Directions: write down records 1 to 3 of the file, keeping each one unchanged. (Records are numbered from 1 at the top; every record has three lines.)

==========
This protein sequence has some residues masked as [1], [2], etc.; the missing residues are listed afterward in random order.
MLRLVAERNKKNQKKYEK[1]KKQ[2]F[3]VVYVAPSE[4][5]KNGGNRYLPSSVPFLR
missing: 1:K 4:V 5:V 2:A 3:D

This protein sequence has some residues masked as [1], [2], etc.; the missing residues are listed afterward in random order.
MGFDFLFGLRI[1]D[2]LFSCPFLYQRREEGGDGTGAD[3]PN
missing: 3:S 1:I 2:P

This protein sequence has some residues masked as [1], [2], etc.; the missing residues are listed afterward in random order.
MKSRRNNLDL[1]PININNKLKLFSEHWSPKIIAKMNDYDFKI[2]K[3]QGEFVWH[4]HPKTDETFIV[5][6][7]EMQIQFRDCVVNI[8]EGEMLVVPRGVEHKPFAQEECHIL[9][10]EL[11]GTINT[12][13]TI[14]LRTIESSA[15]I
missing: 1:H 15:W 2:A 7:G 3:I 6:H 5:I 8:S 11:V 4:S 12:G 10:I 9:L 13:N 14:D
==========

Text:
This protein sequence has some residues masked as [1], [2], etc.; the missing residues are listed afterward in random order.
MLRLVAERNKKNQKKYEK[1]KKQ[2]F[3]VVYVAPSE[4][5]KNGGNRYLPSSVPFLR
missing: 1:K 4:V 5:V 2:A 3:D

This protein sequence has some residues masked as [1], [2], etc.; the missing residues are listed afterward in random order.
MGFDFLFGLRI[1]D[2]LFSCPFLYQRREEGGDGTGAD[3]PN
missing: 3:S 1:I 2:P

This protein sequence has some residues masked as [1], [2], etc.; the missing residues are listed afterward in random order.
MKSRRNNLDL[1]PININNKLKLFSEHWSPKIIAKMNDYDFKI[2]K[3]QGEFVWH[4]HPKTDETFIV[5][6][7]EMQIQFRDCVVNI[8]EGEMLVVPRGVEHKPFAQEECHIL[9][10]EL[11]GTINT[12][13]TI[14]LRTIESSA[15]I
missing: 1:H 15:W 2:A 7:G 3:I 6:H 5:I 8:S 11:V 4:S 12:G 10:I 9:L 13:N 14:D